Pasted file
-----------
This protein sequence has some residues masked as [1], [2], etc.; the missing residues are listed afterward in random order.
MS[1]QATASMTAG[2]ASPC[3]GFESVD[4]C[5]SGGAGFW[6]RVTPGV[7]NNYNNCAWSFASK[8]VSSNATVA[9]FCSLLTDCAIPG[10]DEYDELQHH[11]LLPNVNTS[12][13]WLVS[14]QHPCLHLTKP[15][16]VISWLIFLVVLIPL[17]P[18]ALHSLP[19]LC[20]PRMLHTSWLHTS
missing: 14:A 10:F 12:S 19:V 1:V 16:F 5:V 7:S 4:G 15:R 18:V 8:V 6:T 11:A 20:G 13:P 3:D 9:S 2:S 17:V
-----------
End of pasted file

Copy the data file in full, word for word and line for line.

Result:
This protein sequence has some residues masked as [1], [2], etc.; the missing residues are listed afterward in random order.
MS[1]QATASMTAG[2]ASPC[3]GFESVD[4]C[5]SGGAGFW[6]RVTPGV[7]NNYNNCAWSFASK[8]VSSNATVA[9]FCSLLTDCAIPG[10]DEYDELQHH[11]LLPNVNTS[12][13]WLVS[14]QHPCLHLTKP[15][16]VISWLIFLVVLIPL[17]P[18]ALHSLP[19]LC[20]PRMLHTSWLHTS
missing: 14:A 10:F 12:S 19:V 1:V 16:F 5:V 7:S 4:G 15:R 18:V 8:V 6:T 11:A 20:G 13:P 3:D 9:S 2:S 17:V